4. Overview of the Proposed Program

The long-term objective of this program is to provide the research base needed to help solve the urgent problems of urban education; to this end it specifically seeks to prepare students to complete significant research in the field of urban education. In order to meet these objectives, the course of study leading to the degree will consistently emphasize two themes: (1) the interdependence of reasoning about curriculum issues and reasoning about policy issues, and (2) the interdependence of critical, reflexive insight into research methodology and sophisticated epistemological and disciplinary understandings.

New students in the program will elect one of two Concentrations:

(1) Curriculum Studies, or
(2) Policy Studies

and within Curriculum Studies one of two study Options:

(a) Curriculum Studies in the Arts, Humanities, and Social Studies, or
(b) Curriculum Studies in Mathematics, Science, and Technology

and will meet on a continuing basis with a faculty advisor whose research interests coincide with the student's own initial broad area of interest. They will also attend a Colloquium in which they will have an opportunity to meet other faculty members and gain insight into current research issues and concerns in the field. In their Core courses (see below) each cohort of students will work together across disciplinary and concentration lines, to better understand the relevance of policy to curriculum and curriculum to policy issues.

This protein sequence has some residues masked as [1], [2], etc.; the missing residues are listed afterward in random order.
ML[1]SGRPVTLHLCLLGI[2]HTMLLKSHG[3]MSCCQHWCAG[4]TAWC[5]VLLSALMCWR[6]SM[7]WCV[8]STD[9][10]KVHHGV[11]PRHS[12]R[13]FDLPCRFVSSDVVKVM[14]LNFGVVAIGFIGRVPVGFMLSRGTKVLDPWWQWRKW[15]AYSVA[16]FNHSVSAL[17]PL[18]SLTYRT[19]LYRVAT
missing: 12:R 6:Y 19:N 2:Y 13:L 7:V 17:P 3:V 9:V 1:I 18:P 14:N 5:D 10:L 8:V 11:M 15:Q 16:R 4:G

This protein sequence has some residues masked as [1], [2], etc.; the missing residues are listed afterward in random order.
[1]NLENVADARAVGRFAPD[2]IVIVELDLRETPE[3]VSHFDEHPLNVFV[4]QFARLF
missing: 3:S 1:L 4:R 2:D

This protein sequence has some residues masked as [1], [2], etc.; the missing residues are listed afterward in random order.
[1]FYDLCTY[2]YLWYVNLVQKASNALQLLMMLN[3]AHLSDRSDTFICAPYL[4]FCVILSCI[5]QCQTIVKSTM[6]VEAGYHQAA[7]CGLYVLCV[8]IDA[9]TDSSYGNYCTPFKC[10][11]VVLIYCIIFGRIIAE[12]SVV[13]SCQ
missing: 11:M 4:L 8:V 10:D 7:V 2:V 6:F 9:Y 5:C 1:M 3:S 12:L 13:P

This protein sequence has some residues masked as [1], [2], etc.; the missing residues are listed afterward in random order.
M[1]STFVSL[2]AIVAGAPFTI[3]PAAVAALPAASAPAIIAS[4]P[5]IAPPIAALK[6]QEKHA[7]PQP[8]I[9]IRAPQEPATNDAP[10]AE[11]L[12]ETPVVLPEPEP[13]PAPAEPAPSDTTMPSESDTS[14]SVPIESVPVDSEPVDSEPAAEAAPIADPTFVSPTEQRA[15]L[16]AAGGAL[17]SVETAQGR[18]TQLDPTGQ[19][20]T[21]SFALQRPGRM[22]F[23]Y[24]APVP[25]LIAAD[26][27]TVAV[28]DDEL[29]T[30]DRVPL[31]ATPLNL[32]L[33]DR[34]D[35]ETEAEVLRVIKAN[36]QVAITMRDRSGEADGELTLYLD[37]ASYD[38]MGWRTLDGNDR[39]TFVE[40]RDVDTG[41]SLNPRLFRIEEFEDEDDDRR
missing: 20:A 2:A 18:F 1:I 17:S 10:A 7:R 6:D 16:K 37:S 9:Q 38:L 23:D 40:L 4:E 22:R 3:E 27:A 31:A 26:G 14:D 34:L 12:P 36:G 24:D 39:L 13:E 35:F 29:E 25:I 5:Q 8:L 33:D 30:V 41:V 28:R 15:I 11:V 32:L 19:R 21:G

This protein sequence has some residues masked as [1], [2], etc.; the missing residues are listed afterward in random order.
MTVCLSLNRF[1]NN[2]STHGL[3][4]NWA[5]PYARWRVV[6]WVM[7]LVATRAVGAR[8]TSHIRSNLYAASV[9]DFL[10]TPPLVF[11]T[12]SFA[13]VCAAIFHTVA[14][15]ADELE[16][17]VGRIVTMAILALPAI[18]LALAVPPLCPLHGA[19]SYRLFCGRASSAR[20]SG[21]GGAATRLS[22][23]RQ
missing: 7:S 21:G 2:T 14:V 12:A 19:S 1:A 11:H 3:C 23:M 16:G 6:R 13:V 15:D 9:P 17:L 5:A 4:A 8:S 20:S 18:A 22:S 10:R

Proposed Program Structure

Core Courses (15 credits)

1st semester

1. The Structure of Social Knowledge
2. Historical Contexts of Urban Education

2nd semester

3. Logics of Inquiry
4. Pedagogy and the Urban Classroom

Summer term

5. Educational Policy (includes internship)

-------- First Examination ---------

Research Methods Courses (6 credits)

Qualitative Methods (see list, section 8)
Quantitative Methods (see list, section 8)

Program Concentration and Options (24 credits)

Area Seminars
Courses in other CUNY doctoral programs

-------- Second Examination ---------

Dissertation Research

Dissertation Cluster Seminars

[Transfer Credits: Up to a maximum of 30 credits, for a program total of 60+ credits]

The program will draw upon existing courses in doctoral programs in many partner disciplines, such as sociology, political science, history, linguistics, and psychology for advanced methodology courses and on these and other disciplines in the arts and humanities for the electives within each concentration and option. This will serve to insure that research students understand the logic of these disciplines and their methods, and will afford them great freedom and flexibility in constructing a course of studies relevant to their emerging research interests. Students will need considerable guidance in this, and it will be the role first of the Advisor and then of the Studies Committee, and particularly of its Chair, who will then act as the student's principal advisor, to insure that selection and sequencing of coursework for each student provides a coherent and well-focused basis for dissertation research.

In their first two semesters and the following summer students must take 5 Core courses (see descriptions in Section 7 below):

1. The Structure of Social Knowledge
2. Historical Contexts of Urban Education

3. Logics of Inquiry
4. Pedagogy and the Urban Classroom

5. Educational Policy